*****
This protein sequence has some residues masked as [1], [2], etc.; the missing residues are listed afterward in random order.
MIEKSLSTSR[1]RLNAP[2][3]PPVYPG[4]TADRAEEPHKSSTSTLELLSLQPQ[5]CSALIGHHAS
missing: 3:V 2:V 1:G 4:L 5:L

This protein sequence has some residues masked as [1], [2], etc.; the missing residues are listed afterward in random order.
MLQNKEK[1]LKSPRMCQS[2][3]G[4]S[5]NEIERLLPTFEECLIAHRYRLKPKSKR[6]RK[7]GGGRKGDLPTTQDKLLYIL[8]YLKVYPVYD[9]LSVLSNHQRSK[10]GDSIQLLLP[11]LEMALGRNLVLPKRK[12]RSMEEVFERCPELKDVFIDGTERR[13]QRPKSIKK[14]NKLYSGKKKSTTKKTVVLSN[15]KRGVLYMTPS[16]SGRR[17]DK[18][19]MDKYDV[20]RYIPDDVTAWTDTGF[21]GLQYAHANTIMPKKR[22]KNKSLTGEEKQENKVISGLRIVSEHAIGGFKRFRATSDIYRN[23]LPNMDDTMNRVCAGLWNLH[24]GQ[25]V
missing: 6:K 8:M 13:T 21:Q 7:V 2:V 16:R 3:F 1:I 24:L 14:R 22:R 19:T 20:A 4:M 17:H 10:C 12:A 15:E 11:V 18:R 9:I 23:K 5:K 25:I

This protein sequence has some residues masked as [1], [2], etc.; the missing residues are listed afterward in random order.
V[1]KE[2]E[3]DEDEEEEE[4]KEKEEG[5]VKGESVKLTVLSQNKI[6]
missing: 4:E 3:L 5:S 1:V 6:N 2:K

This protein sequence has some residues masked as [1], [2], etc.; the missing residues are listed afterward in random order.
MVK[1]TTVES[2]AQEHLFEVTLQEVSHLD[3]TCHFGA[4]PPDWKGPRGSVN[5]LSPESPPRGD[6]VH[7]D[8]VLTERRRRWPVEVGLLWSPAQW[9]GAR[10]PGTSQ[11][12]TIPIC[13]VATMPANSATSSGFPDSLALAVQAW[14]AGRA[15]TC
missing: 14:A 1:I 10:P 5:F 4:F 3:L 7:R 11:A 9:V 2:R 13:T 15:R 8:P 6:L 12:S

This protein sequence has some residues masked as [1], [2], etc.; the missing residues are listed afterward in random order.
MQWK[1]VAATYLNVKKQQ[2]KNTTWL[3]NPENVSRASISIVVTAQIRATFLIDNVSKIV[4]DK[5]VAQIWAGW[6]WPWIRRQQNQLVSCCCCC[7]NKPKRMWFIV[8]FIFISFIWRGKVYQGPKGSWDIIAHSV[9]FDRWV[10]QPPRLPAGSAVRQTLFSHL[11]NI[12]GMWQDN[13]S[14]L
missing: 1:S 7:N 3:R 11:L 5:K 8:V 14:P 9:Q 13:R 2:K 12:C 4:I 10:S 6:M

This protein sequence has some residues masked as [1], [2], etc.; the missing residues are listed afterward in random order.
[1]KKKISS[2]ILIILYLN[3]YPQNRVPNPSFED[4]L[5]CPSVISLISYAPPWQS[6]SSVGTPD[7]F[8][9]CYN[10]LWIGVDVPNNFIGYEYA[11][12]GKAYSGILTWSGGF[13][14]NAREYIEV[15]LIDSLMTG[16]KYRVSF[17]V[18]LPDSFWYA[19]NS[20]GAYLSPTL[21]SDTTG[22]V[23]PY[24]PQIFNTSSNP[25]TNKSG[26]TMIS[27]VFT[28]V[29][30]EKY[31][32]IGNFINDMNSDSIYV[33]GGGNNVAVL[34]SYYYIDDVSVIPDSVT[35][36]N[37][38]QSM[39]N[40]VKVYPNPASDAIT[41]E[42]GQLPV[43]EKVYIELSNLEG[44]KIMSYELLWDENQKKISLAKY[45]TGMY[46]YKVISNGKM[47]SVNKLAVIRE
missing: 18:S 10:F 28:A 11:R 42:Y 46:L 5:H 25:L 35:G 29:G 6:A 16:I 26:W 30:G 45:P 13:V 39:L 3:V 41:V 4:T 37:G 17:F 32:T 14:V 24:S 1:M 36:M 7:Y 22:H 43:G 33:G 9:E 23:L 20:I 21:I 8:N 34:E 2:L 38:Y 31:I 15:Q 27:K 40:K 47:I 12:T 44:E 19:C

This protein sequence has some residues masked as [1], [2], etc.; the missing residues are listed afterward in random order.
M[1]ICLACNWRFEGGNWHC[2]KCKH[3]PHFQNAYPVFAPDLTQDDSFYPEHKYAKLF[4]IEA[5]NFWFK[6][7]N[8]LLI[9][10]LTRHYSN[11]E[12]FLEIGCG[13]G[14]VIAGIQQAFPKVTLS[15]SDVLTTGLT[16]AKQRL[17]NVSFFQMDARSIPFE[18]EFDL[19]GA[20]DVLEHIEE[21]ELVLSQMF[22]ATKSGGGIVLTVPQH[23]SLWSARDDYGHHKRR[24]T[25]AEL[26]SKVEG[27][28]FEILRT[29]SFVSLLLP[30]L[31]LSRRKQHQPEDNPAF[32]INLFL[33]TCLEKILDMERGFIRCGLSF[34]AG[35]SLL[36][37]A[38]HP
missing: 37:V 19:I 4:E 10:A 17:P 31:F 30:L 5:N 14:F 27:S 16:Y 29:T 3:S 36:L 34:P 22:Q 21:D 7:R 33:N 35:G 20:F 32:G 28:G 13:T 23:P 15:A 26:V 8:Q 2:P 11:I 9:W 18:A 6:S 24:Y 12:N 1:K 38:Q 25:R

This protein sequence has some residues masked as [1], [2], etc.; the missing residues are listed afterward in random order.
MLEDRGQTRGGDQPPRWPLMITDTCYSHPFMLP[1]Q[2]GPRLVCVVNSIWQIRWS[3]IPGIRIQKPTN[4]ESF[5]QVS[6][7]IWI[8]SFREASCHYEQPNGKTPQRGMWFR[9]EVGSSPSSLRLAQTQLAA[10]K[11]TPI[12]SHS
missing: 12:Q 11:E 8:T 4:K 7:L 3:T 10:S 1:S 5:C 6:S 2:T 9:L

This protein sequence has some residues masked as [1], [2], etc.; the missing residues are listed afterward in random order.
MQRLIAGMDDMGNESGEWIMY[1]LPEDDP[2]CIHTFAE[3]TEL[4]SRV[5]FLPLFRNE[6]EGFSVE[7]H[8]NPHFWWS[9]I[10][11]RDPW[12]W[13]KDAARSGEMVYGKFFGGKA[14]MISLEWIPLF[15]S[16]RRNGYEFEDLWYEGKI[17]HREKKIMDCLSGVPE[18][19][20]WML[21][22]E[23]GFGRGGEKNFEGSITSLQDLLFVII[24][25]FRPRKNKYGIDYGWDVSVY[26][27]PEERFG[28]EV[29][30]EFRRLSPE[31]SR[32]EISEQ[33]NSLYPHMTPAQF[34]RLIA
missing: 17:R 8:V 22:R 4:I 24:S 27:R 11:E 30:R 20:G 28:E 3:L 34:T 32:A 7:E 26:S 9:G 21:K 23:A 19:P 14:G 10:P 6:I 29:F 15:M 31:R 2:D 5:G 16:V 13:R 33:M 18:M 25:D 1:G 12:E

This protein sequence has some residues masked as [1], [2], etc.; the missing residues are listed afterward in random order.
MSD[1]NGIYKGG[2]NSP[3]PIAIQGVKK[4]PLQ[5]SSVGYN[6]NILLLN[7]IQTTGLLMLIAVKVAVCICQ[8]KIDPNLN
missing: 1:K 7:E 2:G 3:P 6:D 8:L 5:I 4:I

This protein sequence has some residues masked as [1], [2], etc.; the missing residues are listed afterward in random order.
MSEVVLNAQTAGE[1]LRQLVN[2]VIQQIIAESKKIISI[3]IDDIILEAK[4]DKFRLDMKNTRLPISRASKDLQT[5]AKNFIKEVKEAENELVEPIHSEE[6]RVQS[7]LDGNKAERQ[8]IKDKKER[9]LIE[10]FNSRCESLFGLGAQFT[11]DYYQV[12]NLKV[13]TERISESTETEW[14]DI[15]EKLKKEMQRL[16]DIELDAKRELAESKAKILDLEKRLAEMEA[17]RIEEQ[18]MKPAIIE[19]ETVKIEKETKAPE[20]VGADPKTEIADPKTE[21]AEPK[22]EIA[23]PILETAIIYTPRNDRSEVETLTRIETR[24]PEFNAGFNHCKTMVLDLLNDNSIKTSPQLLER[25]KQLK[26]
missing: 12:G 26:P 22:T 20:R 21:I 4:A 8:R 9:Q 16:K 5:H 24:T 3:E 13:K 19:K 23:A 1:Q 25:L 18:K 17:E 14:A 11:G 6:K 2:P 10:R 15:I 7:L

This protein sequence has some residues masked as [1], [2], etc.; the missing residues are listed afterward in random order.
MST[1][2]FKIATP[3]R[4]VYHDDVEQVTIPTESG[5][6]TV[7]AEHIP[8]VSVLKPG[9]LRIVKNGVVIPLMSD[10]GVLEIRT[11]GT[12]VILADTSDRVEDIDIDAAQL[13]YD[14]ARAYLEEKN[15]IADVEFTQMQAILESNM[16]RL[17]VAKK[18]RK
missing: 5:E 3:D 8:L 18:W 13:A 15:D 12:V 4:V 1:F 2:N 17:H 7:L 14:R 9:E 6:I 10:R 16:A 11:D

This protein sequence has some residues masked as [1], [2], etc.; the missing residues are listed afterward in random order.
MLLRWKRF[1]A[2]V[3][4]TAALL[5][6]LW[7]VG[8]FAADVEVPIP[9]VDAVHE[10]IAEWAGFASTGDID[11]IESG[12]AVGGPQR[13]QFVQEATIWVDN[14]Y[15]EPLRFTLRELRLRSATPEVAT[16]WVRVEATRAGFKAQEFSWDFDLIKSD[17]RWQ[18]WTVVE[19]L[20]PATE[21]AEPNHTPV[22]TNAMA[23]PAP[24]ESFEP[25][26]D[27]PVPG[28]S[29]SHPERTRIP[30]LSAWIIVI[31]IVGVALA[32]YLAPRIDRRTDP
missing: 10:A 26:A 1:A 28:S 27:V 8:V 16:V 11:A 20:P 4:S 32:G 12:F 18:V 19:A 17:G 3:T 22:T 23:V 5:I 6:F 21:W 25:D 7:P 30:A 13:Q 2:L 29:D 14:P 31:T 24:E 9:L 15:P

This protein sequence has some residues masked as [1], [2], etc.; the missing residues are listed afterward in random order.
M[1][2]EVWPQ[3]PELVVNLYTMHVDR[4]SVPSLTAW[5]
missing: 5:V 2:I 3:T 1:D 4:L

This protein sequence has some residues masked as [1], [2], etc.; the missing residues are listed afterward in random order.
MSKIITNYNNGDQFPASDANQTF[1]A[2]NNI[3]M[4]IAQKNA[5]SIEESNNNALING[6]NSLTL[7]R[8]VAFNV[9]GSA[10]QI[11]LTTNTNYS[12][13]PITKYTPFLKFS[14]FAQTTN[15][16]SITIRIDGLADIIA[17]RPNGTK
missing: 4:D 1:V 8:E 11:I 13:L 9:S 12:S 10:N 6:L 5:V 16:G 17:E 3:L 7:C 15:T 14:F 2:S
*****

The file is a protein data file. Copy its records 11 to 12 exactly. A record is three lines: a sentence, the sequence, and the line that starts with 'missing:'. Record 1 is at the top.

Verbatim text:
This protein sequence has some residues masked as [1], [2], etc.; the missing residues are listed afterward in random order.
MSEVVLNAQTAGE[1]LRQLVN[2]VIQQIIAESKKIISI[3]IDDIILEAK[4]DKFRLDMKNTRLPISRASKDLQT[5]AKNFIKEVKEAENELVEPIHSEE[6]RVQS[7]LDGNKAERQ[8]IKDKKER[9]LIE[10]FNSRCESLFGLGAQFT[11]DYYQV[12]NLKV[13]TERISESTETEW[14]DI[15]EKLKKEMQRL[16]DIELDAKRELAESKAKILDLEKRLAEMEA[17]RIEEQ[18]MKPAIIE[19]ETVKIEKETKAPE[20]VGADPKTEIADPKTE[21]AEPK[22]EIA[23]PILETAIIYTPRNDRSEVETLTRIETR[24]PEFNAGFNHCKTMVLDLLNDNSIKTSPQLLER[25]KQLK[26]
missing: 12:G 26:P 22:T 20:R 21:I 4:A 8:R 9:Q 16:K 5:H 24:T 3:E 13:K 19:K 23:A 1:Q 25:L 18:K 17:E 14:A 11:G 6:K 2:P 10:R 15:I 7:L

This protein sequence has some residues masked as [1], [2], etc.; the missing residues are listed afterward in random order.
MST[1][2]FKIATP[3]R[4]VYHDDVEQVTIPTESG[5][6]TV[7]AEHIP[8]VSVLKPG[9]LRIVKNGVVIPLMSD[10]GVLEIRT[11]GT[12]VILADTSDRVEDIDIDAAQL[13]YD[14]ARAYLEEKN[15]IADVEFTQMQAILESNM[16]RL[17]VAKK[18]RK
missing: 5:E 3:D 8:L 18:W 13:A 15:D 12:V 4:V 1:F 2:N 17:H 7:L 14:R 9:E 6:I 10:R 16:A 11:D